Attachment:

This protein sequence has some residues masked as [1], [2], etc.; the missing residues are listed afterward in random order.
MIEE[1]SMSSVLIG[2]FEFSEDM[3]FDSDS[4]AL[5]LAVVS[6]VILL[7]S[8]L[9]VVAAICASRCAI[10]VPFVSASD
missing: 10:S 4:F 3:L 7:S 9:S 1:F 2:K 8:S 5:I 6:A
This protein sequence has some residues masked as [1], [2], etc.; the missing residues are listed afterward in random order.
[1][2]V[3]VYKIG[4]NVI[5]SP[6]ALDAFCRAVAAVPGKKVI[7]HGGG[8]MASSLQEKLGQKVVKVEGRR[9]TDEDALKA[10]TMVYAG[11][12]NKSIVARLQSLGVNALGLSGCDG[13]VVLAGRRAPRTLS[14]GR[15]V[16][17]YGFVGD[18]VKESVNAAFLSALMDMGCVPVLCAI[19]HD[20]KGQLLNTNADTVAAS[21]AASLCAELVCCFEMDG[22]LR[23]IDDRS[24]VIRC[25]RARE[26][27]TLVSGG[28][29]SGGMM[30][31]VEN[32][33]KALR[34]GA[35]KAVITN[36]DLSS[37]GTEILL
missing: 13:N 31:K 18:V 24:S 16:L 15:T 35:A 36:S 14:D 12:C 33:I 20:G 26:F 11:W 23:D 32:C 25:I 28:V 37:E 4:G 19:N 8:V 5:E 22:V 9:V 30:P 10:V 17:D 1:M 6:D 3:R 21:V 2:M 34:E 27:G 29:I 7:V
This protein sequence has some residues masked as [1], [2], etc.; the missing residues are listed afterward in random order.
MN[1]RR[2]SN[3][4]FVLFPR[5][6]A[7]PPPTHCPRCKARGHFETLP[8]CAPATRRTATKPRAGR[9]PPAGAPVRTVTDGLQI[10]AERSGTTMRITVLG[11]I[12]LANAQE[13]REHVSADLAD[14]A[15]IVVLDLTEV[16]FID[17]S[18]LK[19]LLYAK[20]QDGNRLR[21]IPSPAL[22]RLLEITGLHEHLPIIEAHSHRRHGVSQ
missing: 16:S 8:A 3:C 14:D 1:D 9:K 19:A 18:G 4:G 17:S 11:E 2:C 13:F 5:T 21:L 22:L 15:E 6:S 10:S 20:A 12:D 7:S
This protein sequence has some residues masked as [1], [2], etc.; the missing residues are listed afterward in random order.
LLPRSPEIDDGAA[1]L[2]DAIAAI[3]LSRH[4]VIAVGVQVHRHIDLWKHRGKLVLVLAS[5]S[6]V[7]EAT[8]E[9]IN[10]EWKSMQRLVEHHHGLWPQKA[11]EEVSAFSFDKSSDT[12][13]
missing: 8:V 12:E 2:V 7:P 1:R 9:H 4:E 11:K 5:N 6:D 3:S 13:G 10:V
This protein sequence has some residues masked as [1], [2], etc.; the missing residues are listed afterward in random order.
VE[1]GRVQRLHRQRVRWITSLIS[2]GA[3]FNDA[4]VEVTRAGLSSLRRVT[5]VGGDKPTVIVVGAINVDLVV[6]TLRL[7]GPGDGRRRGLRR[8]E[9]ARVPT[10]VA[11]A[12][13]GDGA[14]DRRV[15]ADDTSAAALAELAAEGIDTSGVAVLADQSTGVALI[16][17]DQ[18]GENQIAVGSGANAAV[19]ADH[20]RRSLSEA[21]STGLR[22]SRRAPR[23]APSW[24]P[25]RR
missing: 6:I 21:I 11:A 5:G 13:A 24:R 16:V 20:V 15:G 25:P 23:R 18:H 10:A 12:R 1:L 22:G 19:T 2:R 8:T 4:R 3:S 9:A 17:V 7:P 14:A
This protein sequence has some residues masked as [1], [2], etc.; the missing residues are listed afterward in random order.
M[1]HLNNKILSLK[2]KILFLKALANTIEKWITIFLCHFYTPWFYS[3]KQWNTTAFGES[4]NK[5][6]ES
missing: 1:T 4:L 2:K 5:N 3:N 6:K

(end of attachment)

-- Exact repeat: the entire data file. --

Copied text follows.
This protein sequence has some residues masked as [1], [2], etc.; the missing residues are listed afterward in random order.
MIEE[1]SMSSVLIG[2]FEFSEDM[3]FDSDS[4]AL[5]LAVVS[6]VILL[7]S[8]L[9]VVAAICASRCAI[10]VPFVSASD
missing: 10:S 4:F 3:L 7:S 9:S 1:F 2:K 8:S 5:I 6:A
This protein sequence has some residues masked as [1], [2], etc.; the missing residues are listed afterward in random order.
[1][2]V[3]VYKIG[4]NVI[5]SP[6]ALDAFCRAVAAVPGKKVI[7]HGGG[8]MASSLQEKLGQKVVKVEGRR[9]TDEDALKA[10]TMVYAG[11][12]NKSIVARLQSLGVNALGLSGCDG[13]VVLAGRRAPRTLS[14]GR[15]V[16][17]YGFVGD[18]VKESVNAAFLSALMDMGCVPVLCAI[19]HD[20]KGQLLNTNADTVAAS[21]AASLCAELVCCFEMDG[22]LR[23]IDDRS[24]VIRC[25]RARE[26][27]TLVSGG[28][29]SGGMM[30][31]VEN[32][33]KALR[34]GA[35]KAVITN[36]DLSS[37]GTEILL
missing: 13:N 31:K 18:V 24:S 16:L 15:T 35:A 36:S 14:D 12:C 33:I 20:G 26:F 11:W 23:D 32:C 25:I 28:V 37:E 4:G 19:N 8:V 5:E 22:V 9:V 30:P 10:V 17:D 1:M 6:D 3:R 21:V 2:M 34:E 27:G 29:I 7:V
This protein sequence has some residues masked as [1], [2], etc.; the missing residues are listed afterward in random order.
MN[1]RR[2]SN[3][4]FVLFPR[5][6]A[7]PPPTHCPRCKARGHFETLP[8]CAPATRRTATKPRAGR[9]PPAGAPVRTVTDGLQI[10]AERSGTTMRITVLG[11]I[12]LANAQE[13]REHVSADLAD[14]A[15]IVVLDLTEV[16]FID[17]S[18]LK[19]LLYAK[20]QDGNRLR[21]IPSPAL[22]RLLEITGLHEHLPIIEAHSHRRHGVSQ
missing: 16:S 8:A 3:C 14:D 1:D 9:K 19:A 18:G 4:G 17:S 11:E 2:C 13:F 5:T 21:L 22:L 15:E 6:S 10:S 20:A 12:D 7:S
This protein sequence has some residues masked as [1], [2], etc.; the missing residues are listed afterward in random order.
LLPRSPEIDDGAA[1]L[2]DAIAAI[3]LSRH[4]VIAVGVQVHRHIDLWKHRGKLVLVLAS[5]S[6]V[7]EAT[8]E[9]IN[10]EWKSMQRLVEHHHGLWPQKA[11]EEVSAFSFDKSSDT[12][13]
missing: 8:V 12:E 2:V 7:P 1:R 9:H 4:E 11:K 5:N 6:D 3:S 13:G 10:V
This protein sequence has some residues masked as [1], [2], etc.; the missing residues are listed afterward in random order.
VE[1]GRVQRLHRQRVRWITSLIS[2]GA[3]FNDA[4]VEVTRAGLSSLRRVT[5]VGGDKPTVIVVGAINVDLVV[6]TLRL[7]GPGDGRRRGLRR[8]E[9]ARVPT[10]VA[11]A[12][13]GDGA[14]DRRV[15]ADDTSAAALAELAAEGIDTSGVAVLADQSTGVALI[16][17]DQ[18]GENQIAVGSGANAAV[19]ADH[20]RRSLSEA[21]STGLR[22]SRRAPR[23]APSW[24]P[25]RR
missing: 6:I 21:I 11:A 5:G 13:A 24:R 16:V 20:V 15:G 25:P 23:R 18:H 10:A 12:R 1:L 22:G 19:T 2:R 8:T 4:R 3:S 9:A 17:V 7:P 14:A
This protein sequence has some residues masked as [1], [2], etc.; the missing residues are listed afterward in random order.
M[1]HLNNKILSLK[2]KILFLKALANTIEKWITIFLCHFYTPWFYS[3]KQWNTTAFGES[4]NK[5][6]ES
missing: 1:T 4:L 2:K 5:N 3:N 6:K